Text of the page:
Stargazing in your backyard is easy with these apps and gear
Night sky gazing is something we can all do from our backyards or local park. But what gear can help you find Venus or even the man-made International Space Station when you look to the heavens?
“Before going out and investing [in gear], get really familiar with the sky,” said astronomer Eric McLaughlin of the Rancho Mirage Library and Observatory in Rancho Mirage. “You don’t want to buy a car if you don’t have a road map.”
Cool webcams, like the one showing Old Faithful eruptions in Yellowstone, let you visit national parks from home.
Start by digging out binoculars or a spotting scope you may already have at home. Even a basic 10x25 set will do. The first number refers to the magnification level, the second to the diameter of the lens and the amount of light it lets in. The higher the second number, the more detail you’ll see — and the heavier the binoculars will be.
On a clear night, you should be able to see the moon and some of its craters with the naked eye. Look through your binoculars or a spotting scope and “you’d be surprised at the amount of detail you can see inside the craters,” said Lance Lucero, product manager in the astronomy division at telescope maker Celestron.
Space.com recommends these binoculars for night-sky viewing: Celestron SkyMaster Giant, 15x70 ($84 at celestron.com); Orion 20x80 Astronomy Binoculars ($139.99); and Celestron Cometron 7x50, good for kids ($36.95). Check for Space.com’s full list.
Lots of beginner telescopes are available for less than $100; many beginner scopes are good for children. Planets.org recommends Celestron’s Cometron FirstScope, which is lightweight and easy to use ($59.95). Other recommendations include AW 70 mm Astronomical Refractor Telescope ($49.95 on Amazon.com) and ExploraScope 114AZ Reflector by Celestron ($149.99)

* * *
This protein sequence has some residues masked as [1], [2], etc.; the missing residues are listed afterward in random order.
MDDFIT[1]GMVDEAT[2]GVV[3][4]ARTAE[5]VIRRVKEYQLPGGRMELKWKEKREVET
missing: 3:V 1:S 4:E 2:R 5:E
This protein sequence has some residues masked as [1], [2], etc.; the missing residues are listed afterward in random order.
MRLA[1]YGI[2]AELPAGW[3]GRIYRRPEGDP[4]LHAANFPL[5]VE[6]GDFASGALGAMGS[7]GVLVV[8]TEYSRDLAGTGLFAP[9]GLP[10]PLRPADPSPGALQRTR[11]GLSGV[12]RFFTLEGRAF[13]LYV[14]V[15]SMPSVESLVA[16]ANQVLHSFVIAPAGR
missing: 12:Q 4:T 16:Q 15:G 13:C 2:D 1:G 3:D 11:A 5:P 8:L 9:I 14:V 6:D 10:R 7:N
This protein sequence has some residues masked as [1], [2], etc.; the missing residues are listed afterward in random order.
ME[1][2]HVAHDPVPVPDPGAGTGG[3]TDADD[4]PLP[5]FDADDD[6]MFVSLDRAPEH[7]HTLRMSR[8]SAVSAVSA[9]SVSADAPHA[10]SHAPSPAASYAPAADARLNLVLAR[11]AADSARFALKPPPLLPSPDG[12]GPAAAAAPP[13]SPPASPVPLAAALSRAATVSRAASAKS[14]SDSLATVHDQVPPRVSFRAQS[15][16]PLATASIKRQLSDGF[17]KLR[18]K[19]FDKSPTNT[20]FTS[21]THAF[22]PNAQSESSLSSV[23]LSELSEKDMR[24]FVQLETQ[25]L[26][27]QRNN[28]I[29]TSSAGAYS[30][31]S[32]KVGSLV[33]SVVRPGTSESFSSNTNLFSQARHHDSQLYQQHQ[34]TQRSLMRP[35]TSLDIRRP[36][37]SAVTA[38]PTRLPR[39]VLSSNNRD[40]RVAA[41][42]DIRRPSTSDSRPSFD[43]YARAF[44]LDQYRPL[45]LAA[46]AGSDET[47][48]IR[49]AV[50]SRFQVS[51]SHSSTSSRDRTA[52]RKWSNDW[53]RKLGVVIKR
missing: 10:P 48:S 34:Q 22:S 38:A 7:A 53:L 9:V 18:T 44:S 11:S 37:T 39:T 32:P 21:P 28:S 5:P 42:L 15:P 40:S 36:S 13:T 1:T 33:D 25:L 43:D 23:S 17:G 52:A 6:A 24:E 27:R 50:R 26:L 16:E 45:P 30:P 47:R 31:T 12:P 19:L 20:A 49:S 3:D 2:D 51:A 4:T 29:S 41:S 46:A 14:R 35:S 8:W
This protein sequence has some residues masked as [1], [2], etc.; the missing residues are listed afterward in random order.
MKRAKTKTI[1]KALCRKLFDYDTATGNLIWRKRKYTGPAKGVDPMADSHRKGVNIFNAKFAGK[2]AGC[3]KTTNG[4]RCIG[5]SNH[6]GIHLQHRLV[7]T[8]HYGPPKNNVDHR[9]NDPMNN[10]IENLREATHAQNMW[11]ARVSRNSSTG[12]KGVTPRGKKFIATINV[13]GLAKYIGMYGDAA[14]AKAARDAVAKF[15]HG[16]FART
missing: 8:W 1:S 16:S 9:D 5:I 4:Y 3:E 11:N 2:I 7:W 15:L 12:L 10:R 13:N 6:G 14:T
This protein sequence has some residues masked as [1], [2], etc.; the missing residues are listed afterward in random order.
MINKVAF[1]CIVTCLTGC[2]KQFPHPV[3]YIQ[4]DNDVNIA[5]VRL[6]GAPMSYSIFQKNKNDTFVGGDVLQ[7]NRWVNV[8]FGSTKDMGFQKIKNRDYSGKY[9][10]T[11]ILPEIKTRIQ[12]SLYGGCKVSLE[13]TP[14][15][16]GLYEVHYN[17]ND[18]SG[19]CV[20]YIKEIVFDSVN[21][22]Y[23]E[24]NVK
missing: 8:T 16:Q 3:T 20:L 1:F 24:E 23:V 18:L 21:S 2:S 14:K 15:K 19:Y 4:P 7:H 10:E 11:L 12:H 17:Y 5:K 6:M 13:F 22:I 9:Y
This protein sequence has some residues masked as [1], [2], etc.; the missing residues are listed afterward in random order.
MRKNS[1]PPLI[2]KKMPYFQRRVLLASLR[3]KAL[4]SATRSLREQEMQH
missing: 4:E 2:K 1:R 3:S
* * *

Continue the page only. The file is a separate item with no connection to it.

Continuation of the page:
“Sky Atlas for Small Telescopes and Binoculars” by Billie and David Chandler. Good beginner’s guide to what you can see in the night sky with binoculars or the naked eye. $13.50, davidchandler.com
Stellarium is a free online map of the sky that you can filter for your area. Set it on “Los Angeles” and you’ll learn how to find Venus and other planets and stars.
Celestron SkyPortal app. Point your phone at the sky and the app will explain what you’re seeing. Super easy to use, and it’s free.
If you want to track the International Space Station, the ISS on Live app (Google) or ISS Finder (Apple) will tell you when it will be overhead. Type in your ZIP Code and the website will give satellite predictions and other astronomical data customized for your location.
Also, nasa.gov offers fresh information on U.S. efforts in space as well as all sorts of educational content and an image of the day.
At skyandtelescope.org. you’ll find breaking celestial news, along with telescope tips, do-it-yourself astronomy ideas and lessons in astrophotography. The website is part of the American Astronomical Society.
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